Prices??? - The Horse Forum
  • 1 Post By Equusketch
  • 1 Post By Flintlock
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post #1 of 7 Old 12-24-2011, 08:26 PM Thread Starter
Join Date: Jun 2009
Location: Napa, CA
Posts: 658
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I was just updating my web site and revised some of my prices a little. One of the things I struggle with most is what to charge people. I know lots of artists charge more for extra subjects, detailed backgrounds, tack, head vs. full body, etc. , but I want to make ordering as simple for the client as possible. I do charge a little extra for more than one subject, but nothing else.

I want to be affordable, but I also want to earn what my artwork is worth. I have been using artist quality materials as well as take extra steps (ie. rough sketches, taping method lilruffian uses, spraying art with a fixative) to ensure the best art I can produce. My website also costs money to maintain.

Another bugaboo of mine is shipping prices. Shipping varies so much, but I was thinking of just not charging shipping on first class mail for drawings as it's generally pretty cheap. It also might make me more marketable. Paintings cost quite a bit to ship however.

Anyway, I was wondering if ya'll could take a look at my web site and give me some feedback about my prices as they pertain to the quality of work I do. Please be honest. I want to know that my art is worth what I charge. For the most part people tell me I don't charge enough, but once in a while someone will make a comment about not being able to afford it.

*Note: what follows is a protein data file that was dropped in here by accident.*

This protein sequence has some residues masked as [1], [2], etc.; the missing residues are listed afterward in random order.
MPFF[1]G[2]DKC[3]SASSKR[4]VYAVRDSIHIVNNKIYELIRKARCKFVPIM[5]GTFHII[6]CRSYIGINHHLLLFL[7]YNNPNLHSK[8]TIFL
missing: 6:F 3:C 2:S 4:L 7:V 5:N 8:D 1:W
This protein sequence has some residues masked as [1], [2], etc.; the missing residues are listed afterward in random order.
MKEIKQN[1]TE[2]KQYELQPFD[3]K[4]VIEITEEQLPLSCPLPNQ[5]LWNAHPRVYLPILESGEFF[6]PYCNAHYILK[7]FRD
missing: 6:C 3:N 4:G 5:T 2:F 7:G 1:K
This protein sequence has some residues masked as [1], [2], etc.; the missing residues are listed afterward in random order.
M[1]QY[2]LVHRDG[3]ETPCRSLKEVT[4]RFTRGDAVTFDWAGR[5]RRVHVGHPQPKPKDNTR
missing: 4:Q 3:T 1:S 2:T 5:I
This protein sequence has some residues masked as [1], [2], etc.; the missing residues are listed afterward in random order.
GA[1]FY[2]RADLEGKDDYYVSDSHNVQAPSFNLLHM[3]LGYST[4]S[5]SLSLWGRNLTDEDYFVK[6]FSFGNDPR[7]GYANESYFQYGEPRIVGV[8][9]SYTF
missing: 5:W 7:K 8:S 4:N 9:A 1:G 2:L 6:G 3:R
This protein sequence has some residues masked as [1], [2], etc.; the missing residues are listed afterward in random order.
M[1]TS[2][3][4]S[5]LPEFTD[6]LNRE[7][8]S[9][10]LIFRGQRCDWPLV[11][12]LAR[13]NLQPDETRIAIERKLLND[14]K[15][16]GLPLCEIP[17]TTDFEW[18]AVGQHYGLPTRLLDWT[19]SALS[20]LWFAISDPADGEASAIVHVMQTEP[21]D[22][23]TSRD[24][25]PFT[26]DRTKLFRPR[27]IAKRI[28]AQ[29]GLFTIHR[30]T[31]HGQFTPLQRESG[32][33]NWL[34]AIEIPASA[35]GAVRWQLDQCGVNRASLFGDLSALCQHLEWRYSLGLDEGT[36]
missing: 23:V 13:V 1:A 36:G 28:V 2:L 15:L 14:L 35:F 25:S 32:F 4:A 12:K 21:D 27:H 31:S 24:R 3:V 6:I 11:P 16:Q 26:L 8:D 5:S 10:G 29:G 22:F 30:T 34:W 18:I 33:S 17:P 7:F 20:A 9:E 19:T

Fyi, the prices are set in US dollars

Thank you!
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post #2 of 7 Old 12-24-2011, 08:45 PM Thread Starter
Join Date: Jun 2009
Location: Napa, CA
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Eh, I went ahead and included shipping for all artwork first class mail and just charged for UPS shipping which is considerably more expensive. Even still, I am charging less for UPS than it actually costs me, but oh well, I want to be as fair as possible.
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post #3 of 7 Old 12-24-2011, 08:56 PM
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Join Date: Aug 2011
Location: Surry, Va
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unless it is free there will always be someone that cant afford it. Basic economics pricing formulas work on a curve or a single half wave. If you charge nothing you will sell a lot but make nothing. If you charge way to much you will have no volume and make nothing. As you increase price from zero your volume will drop off but profit will in crease. Eventually your wave peaks and as your price rises the volume starts dropping off to the point where you are earning less and less. The object of the game is to price your products at the peak of the wave.
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post #4 of 7 Old 12-24-2011, 09:00 PM Thread Starter
Join Date: Jun 2009
Location: Napa, CA
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Thanks Joe4d, and believe it or not, I actully understand exactly what you are saying. This is precisely what I am trying to accomplish here. I do have another full time job and this is merely a little side business, so I don't want a TON of business, but I would like to have a little cushion to support my oh so expensive riding Thanks for the input.